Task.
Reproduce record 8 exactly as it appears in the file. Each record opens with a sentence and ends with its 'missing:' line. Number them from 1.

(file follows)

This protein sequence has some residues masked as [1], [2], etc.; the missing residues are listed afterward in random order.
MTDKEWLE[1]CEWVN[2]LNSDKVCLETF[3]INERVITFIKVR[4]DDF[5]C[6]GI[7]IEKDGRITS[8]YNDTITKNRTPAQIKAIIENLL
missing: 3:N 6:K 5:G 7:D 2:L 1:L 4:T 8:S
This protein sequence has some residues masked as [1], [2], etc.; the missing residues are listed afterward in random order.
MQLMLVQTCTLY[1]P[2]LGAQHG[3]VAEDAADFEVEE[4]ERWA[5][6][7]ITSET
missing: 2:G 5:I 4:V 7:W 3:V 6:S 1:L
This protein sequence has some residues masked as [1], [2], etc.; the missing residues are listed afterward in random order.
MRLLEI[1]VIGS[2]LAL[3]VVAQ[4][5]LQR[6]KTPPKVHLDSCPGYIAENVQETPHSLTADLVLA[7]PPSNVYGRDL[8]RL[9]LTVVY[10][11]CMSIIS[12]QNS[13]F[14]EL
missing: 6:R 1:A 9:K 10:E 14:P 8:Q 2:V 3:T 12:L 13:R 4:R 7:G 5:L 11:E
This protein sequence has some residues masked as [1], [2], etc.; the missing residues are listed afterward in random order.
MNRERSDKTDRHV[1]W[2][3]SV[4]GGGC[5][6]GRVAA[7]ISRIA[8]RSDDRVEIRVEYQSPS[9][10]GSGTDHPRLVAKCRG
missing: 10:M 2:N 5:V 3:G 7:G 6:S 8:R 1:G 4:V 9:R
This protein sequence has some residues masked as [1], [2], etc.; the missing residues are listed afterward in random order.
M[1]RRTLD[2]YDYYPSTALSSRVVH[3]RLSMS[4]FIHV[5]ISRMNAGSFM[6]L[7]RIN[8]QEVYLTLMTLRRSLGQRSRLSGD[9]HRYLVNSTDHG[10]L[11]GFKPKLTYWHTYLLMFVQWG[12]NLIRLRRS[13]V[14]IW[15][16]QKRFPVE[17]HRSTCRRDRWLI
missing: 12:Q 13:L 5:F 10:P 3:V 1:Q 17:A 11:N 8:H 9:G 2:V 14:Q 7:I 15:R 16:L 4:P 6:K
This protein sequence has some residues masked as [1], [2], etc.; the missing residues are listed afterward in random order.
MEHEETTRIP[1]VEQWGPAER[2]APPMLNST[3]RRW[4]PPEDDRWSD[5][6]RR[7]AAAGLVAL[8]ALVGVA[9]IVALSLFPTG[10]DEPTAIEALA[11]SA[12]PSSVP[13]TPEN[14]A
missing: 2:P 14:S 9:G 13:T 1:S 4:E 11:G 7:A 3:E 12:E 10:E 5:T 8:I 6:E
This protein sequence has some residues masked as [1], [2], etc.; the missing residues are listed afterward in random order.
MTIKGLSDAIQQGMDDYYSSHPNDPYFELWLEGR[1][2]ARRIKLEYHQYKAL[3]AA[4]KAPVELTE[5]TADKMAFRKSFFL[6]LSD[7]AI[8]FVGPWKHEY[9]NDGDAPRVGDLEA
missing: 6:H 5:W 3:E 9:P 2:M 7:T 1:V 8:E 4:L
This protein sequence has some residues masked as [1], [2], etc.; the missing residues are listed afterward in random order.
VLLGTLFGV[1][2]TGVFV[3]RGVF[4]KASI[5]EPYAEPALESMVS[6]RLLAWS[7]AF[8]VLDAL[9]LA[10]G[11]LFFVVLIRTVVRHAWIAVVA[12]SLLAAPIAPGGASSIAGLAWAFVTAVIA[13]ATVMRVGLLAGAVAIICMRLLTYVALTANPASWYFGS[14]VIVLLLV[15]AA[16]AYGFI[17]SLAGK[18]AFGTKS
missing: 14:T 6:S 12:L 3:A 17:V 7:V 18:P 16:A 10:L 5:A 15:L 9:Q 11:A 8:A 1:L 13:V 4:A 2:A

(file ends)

This protein sequence has some residues masked as [1], [2], etc.; the missing residues are listed afterward in random order.
VLLGTLFGV[1][2]TGVFV[3]RGVF[4]KASI[5]EPYAEPALESMVS[6]RLLAWS[7]AF[8]VLDAL[9]LA[10]G[11]LFFVVLIRTVVRHAWIAVVA[12]SLLAAPIAPGGASSIAGLAWAFVTAVIA[13]ATVMRVGLLAGAVAIICMRLLTYVALTANPASWYFGS[14]VIVLLLV[15]AA[16]AYGFI[17]SLAGK[18]AFGTKS
missing: 14:T 6:S 12:L 3:A 17:V 7:V 18:P 16:A 10:L 5:A 15:L 9:Q 11:A 8:A 1:L 13:V 4:A 2:A